So you just found out who the Person of the Year is? Congratulations. So did I. I’ve worked at TIME for almost two decades and I’ve never once known the identity of the Person of the Year (or POY, to us semi-insiders) before the printers in Oklahoma do.
Oh, except last year, when Pastor Rick Warren told me. I was interviewing him for the 10 Questions page for TIME’s end of year issue and I asked him if he thought the Pope would be a good person of the year. He swung into an answer so smooth and detailed, even for a preacher from California, that I realized he’d said it before. And there he was a few days later, quoted in our cover.
I’m not entirely sure why I never know who the POY is. It’s not that I’m not good with secrets. (O.K., maybe it is a little bit that I’m not good with secrets.) But the whole operation is carried out with such a level of confidentiality that actually very few people at TIME know much ahead of publication. There’s cloak-and-dagger air to it all: a lot of password protected files, a cluster of secret meetings and sometimes a certain amount of brown paper over office door windows. I could go into more detail, but as mentioned before, I’m good with secrets.
All right, just a little bit: Sometimes you can hazard a guess by figuring out the area of expertise of a colleague who has suddenly gone very quiet. Or if somebody who pitched a good idea at the first POY meeting starts to look very haggard around December, that can be a clue. But I still rarely figure it out.
Every year, way in advance, the call goes out to the staff for suggested candidates for the POY, and every year I try to come up with someone. I’m currently batting 0.00 on getting any of my ideas through. If you don’t want to be POY, give me a call. Ten years ago, I had the job of trying to persuade Mel Gibson, whose The Passion of the Christ had been a huge hit, to pose with Michael Moore, whose Fahrenheit 911 had also been big. If both of them had agreed they had a shot at being POY.
Moore took almost no persuading. Gibson’s publicist agreed to let me speak to the movie star as well. Alas, a few minutes into the phone call it became clear I might as well have been pitching him a sequel to The Passion, only a comedy, about Muhammad. Neither man (nor the Prophet) was POY that year. It was George W. Bush.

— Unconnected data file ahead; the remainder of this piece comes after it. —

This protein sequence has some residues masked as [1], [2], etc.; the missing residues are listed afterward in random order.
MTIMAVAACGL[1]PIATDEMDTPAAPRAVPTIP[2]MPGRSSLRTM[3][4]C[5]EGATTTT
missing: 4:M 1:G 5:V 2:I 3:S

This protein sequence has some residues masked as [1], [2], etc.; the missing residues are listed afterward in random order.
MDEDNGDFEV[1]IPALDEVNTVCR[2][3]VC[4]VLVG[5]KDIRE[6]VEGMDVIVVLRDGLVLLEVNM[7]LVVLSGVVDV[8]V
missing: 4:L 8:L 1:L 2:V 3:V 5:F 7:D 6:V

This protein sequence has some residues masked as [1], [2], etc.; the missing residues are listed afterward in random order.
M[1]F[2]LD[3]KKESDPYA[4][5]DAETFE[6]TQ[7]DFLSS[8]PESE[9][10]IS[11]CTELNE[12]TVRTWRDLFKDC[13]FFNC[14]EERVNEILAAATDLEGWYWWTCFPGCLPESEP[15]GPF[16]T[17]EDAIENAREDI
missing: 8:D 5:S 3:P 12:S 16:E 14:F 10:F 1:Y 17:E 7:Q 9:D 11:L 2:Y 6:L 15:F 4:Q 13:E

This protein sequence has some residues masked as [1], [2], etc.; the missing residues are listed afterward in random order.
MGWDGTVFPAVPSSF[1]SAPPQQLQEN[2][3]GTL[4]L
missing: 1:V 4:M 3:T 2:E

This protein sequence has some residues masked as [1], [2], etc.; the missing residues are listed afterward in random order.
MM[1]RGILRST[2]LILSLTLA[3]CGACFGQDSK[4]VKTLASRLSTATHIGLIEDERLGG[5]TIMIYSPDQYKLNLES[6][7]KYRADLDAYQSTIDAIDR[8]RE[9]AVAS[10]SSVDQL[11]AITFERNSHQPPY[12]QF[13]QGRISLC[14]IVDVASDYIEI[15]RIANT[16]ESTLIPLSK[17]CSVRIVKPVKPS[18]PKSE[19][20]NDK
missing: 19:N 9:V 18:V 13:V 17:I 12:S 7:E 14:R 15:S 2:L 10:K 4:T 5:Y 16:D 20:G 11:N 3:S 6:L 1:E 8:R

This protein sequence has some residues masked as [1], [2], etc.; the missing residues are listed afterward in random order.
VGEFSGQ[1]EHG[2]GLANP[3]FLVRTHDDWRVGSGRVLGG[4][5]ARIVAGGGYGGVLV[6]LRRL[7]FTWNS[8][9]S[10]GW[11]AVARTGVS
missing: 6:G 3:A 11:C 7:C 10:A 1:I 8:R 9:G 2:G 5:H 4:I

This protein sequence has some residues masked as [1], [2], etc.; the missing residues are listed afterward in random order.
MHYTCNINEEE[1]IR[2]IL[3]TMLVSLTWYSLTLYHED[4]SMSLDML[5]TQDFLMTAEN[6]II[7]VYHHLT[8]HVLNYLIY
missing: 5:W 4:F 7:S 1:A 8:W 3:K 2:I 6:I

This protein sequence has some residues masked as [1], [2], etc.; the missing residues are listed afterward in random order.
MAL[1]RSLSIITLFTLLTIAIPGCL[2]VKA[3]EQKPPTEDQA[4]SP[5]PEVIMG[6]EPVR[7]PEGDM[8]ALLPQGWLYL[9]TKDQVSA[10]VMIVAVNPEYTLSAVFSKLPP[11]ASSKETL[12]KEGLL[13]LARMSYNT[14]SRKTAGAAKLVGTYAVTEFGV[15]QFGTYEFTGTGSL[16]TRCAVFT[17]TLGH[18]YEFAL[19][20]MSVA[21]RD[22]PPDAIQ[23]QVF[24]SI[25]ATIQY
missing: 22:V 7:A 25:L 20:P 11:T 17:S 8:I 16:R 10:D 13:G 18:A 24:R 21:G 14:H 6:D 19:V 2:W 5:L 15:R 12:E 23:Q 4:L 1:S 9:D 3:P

I suggested Hillary Clinton in probably her least influential year. In 2001, when it was NYC mayor Rudy Giuliani, I was in Osama Bin Laden’s camp, so to speak. In 2008, when Barack Obama was elected president, I believe I suggested that it should be anybody but Barack Obama. This year, I suggested the girls kidnapped by Boko Haram. Since they’ve been in captivity for several months in a remote part of Nigeria, it was a bit of a longshot.
All the finalists for POY have code names, and for this year, they were all flowers: There was Daffodil candidate, the Tulip candidate and so on. When I saw that one of the candidates was named Mum, I thought I’d have to make a quick phone call home to check my mother (she’s British, so she spells it like that) hadn’t done anything special.
Of course she had, and I had to hear about that for a long time. I think she’s walking the dog in a new part of the park or had an important exchange with her Vietnamese pharmacist. I kept trying to explain that I needed to see some evidence of influence, which is what we look for in a POY. Eventually she came up with that she had managed to get dad to see a foreign film. If she keeps up that pace, I’ll probably suggest her next year.
I’ve started to enjoy the process of not knowing who the POY is; it has become an end of year ritual, like buying my last minute Christmas gifts from the all-night pharmacy. And I worry that knowing in advance might spoil the fun, like when I actually buy the presents in advance and the kids poke holes in the too-cheap wrapping paper. So Happy POY day everyone. And congratulations [blank space here]!